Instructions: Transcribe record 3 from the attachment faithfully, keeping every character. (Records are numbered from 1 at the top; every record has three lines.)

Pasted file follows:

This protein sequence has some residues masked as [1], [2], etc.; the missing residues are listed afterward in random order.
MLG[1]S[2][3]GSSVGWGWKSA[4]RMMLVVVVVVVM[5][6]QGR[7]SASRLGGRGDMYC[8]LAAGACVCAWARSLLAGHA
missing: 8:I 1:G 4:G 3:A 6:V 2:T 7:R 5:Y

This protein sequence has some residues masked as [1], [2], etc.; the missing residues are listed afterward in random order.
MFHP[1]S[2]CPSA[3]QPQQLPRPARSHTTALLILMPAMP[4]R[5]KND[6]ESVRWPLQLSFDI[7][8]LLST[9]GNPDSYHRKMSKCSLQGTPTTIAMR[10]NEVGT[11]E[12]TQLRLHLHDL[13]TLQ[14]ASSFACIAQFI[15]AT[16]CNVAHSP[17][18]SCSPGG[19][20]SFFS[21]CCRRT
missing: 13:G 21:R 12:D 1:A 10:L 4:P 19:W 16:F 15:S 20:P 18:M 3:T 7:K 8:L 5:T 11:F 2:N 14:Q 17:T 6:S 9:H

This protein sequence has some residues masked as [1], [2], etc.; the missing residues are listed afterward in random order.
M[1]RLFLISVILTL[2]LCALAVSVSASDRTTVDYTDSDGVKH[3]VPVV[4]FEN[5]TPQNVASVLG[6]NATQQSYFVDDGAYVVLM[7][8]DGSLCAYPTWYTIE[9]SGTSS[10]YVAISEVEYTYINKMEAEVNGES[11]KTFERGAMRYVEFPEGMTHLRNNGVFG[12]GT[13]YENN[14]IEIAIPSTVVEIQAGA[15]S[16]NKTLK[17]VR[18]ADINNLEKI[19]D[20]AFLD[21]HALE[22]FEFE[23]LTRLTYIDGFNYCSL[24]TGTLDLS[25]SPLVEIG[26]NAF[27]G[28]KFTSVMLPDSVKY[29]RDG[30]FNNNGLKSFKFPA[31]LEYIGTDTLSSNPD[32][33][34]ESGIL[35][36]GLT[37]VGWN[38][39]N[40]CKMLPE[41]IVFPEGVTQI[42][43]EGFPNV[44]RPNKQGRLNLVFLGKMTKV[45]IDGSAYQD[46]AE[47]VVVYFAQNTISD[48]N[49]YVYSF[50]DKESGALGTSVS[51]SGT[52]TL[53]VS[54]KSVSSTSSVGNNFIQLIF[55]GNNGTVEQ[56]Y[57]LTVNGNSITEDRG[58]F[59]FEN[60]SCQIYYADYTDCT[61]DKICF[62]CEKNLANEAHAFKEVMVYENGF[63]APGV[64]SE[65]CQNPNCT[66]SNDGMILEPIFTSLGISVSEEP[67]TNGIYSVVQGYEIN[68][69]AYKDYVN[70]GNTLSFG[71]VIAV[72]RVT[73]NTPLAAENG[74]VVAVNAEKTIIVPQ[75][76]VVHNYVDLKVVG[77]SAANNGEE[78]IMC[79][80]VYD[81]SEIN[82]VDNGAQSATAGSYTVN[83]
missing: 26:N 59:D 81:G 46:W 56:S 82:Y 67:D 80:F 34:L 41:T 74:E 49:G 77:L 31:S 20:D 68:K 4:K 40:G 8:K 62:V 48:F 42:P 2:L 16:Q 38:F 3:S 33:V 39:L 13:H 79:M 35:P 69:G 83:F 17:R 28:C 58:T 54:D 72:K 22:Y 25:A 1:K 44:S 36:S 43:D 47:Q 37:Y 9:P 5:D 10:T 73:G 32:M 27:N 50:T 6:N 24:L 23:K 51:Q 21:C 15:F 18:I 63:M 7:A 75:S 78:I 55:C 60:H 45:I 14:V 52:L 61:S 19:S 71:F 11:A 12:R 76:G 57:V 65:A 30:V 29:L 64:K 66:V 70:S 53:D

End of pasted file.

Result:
This protein sequence has some residues masked as [1], [2], etc.; the missing residues are listed afterward in random order.
M[1]RLFLISVILTL[2]LCALAVSVSASDRTTVDYTDSDGVKH[3]VPVV[4]FEN[5]TPQNVASVLG[6]NATQQSYFVDDGAYVVLM[7][8]DGSLCAYPTWYTIE[9]SGTSS[10]YVAISEVEYTYINKMEAEVNGES[11]KTFERGAMRYVEFPEGMTHLRNNGVFG[12]GT[13]YENN[14]IEIAIPSTVVEIQAGA[15]S[16]NKTLK[17]VR[18]ADINNLEKI[19]D[20]AFLD[21]HALE[22]FEFE[23]LTRLTYIDGFNYCSL[24]TGTLDLS[25]SPLVEIG[26]NAF[27]G[28]KFTSVMLPDSVKY[29]RDG[30]FNNNGLKSFKFPA[31]LEYIGTDTLSSNPD[32][33][34]ESGIL[35][36]GLT[37]VGWN[38][39]N[40]CKMLPE[41]IVFPEGVTQI[42][43]EGFPNV[44]RPNKQGRLNLVFLGKMTKV[45]IDGSAYQD[46]AE[47]VVVYFAQNTISD[48]N[49]YVYSF[50]DKESGALGTSVS[51]SGT[52]TL[53]VS[54]KSVSSTSSVGNNFIQLIF[55]GNNGTVEQ[56]Y[57]LTVNGNSITEDRG[58]F[59]FEN[60]SCQIYYADYTDCT[61]DKICF[62]CEKNLANEAHAFKEVMVYENGF[63]APGV[64]SE[65]CQNPNCT[66]SNDGMILEPIFTSLGISVSEEP[67]TNGIYSVVQGYEIN[68][69]AYKDYVN[70]GNTLSFG[71]VIAV[72]RVT[73]NTPLAAENG[74]VVAVNAEKTIIVPQ[75][76]VVHNYVDLKVVG[77]SAANNGEE[78]IMC[79][80]VYD[81]SEIN[82]VDNGAQSATAGSYTVN[83]
missing: 26:N 59:D 81:G 46:W 56:S 82:Y 67:D 80:F 34:L 41:T 74:E 49:G 77:L 31:S 20:D 68:K 4:K 40:G 8:K 62:V 48:F 42:P 2:L 16:Q 38:F 3:S 33:V 39:L 13:H 79:M 35:P 69:G 83:F 17:R 28:C 58:T 54:D 72:K 22:Y 25:A 1:K 44:S 36:S 43:D 47:Q 37:Y 9:P 5:D 10:T 73:G 32:M 27:N 50:T 6:N 24:L 23:K 51:Q 21:C 15:F 18:I 63:M 7:A 75:S 78:I 55:C 60:H 45:I 14:V 52:L 61:S 19:S 71:F 11:A 12:R 76:G 57:V 65:A 30:V 29:L 64:K 66:V 70:S 53:D